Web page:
Hands-length avoidance becomes difficult when fast-talking promoter Dante Slate Jr. (Kevin Hart, trying to be Chris Rock) lines up a modest payday for a one-off gig, lending their punching, ducking and weaving skills as motion-controlled avatars for a boxing video game. Despite Dante’s best effort to prevent a conflict, Razor and Billy wind up in the studio at the same time; the result is equipment-smashing carnage … and the film’s first serious misstep.
How are we to interpret this scene, which reduces an entire tech studio to rubble? As slapstick farce, without consequence, to be thereafter ignored? Or as a real-world lawsuit involving hundreds of thousands of dollars? Segal can’t seem to make up his mind.
The script ducks the financial issue, thanks to a smartphone recording of the melee, which goes viral and prompts A Well-Heeled Backer to offer big bucks for a real, long-awaited dust-up between Billy and Razor. (With so much potential cash on the table, recent sins get forgiven automatically.) Billy’s all for it, of course, but the still brooding Razor isn’t interested.
Until he gets laid off at work, just as Louis gets booted from yet another assisted-living facility, because of his obstreperous behavior. And so, with a heavy heart but seeing no alternative, Razor signs on.
The resulting high-profile attention draws some figures from the past: Sally Rose (Kim Basinger), once the love of Razor’s life, and B.J. (Jon Bernthal), the now-grown son who resulted from Sally’s long-ago one-night-stand with Billy … and, a-ha! — That’s why Razor sulked into the sunset.
B.J., in turn, is the doting and devoted father of young Trey (Camden Gray), a precocious little guy who brings considerable charm to these proceedings. Oddly, B.J. appears to be the world’s first man to bring a child to term within his own body, since no mention ever is made of Trey having had a mother: a quite glaring detail that nobody in this story thinks to question. (You’d think Billy would at least ask, right?)
Stallone and Basinger are sweet together, as Razor and Sally struggle to move beyond past mistakes. Basinger brings some genuine class to this project; like Stallone, she works hard to portray a “real” character, as opposed to the live-action cartoons we get from De Niro and Arkin.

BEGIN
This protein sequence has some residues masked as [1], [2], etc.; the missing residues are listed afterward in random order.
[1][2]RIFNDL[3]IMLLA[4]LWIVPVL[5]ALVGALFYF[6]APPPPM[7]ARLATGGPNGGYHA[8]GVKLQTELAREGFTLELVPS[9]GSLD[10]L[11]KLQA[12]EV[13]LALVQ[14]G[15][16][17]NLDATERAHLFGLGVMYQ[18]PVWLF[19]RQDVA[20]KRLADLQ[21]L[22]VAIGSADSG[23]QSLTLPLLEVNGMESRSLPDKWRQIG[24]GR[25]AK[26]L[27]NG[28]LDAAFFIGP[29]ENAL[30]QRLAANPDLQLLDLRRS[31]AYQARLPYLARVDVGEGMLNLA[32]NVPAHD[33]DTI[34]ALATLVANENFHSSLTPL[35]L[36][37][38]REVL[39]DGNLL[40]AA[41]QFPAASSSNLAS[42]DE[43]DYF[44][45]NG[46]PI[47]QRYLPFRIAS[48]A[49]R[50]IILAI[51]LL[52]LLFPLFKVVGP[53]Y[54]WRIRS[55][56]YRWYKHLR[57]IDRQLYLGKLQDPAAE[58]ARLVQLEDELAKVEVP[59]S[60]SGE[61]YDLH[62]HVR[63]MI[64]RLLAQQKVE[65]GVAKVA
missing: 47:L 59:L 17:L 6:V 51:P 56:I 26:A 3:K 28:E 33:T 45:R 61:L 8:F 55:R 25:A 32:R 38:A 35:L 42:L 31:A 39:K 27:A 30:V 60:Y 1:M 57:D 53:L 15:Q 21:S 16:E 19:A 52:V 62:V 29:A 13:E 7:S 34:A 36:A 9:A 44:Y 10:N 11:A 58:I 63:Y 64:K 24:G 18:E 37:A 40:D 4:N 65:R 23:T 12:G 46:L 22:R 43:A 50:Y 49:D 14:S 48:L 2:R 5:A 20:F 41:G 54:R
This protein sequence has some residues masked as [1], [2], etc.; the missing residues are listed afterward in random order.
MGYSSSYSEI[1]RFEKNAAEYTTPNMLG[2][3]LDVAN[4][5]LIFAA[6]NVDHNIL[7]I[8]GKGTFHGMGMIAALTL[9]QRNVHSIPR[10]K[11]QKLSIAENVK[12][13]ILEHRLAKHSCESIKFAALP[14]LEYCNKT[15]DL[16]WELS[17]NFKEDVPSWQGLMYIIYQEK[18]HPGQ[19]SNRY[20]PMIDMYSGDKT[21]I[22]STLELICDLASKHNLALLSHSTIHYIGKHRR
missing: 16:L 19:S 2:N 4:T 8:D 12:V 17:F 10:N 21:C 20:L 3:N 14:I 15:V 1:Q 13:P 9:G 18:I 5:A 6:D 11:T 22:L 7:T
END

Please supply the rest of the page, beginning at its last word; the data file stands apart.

The awkward storyline tries to turn Billy into a real man as well, during exchanges with Bernthal’s B.J., but their on-again/off-again dynamic just gets tiresome. Then, too, Kelleher and Rothman poison the narrative well by leaving young Trey in Billy’s care for an evening: a jaw-dropping sequence that attempts to milk humor from placing the kid amid some barflies, and builds to a slapstick climax that feels — surprise, surprise — like a “laugh riot incident” recycled from “Two and a Half Men.”
I’d say the film never recovers from that miscalculation — just as “Crazy Heart” couldn’t sell single mom Maggie Gyllenhaal’s similarly stupid decision — but, in truth, by this point “Grudge Match” already is on life-support. And Billy’s subsequent act of vandalism, when he throws rocks and shatters Razor’s living room windows, doesn’t help matters.
This is supposed to be amusing? Or, alternatively, we’re supposed to excuse such behavior on the basis of Billy’s long-festering frustration?
Only in your dreams, folks.
Hart’s Dante Slate gets plenty of well-deserved chuckles with his verbal zingers, and — in fairness — the script takes some amusing pokes at both actors’ former boxing personas. My favorite bit comes when Louis walks Razor through a meat locker, and Stallone eyes a slab of beef and contemplates taking a shot at it. That’s a smile.
But these isolated moments, along with the good will Stallone and Basinger struggle to maintain, aren’t enough to save this maladroit muddle. As an added insult, the film runs a butt-numbing 113 minutes, which is at least half an hour too long for something this insubstantial.
It’s hard to regard “Grudge Match” as anything but a lump of coal in our Christmas stocking.
— Read more of Derrick Bang’s film criticism at http://derrickbang.blogspot.com. Comment on this review at www.davisenterprise.com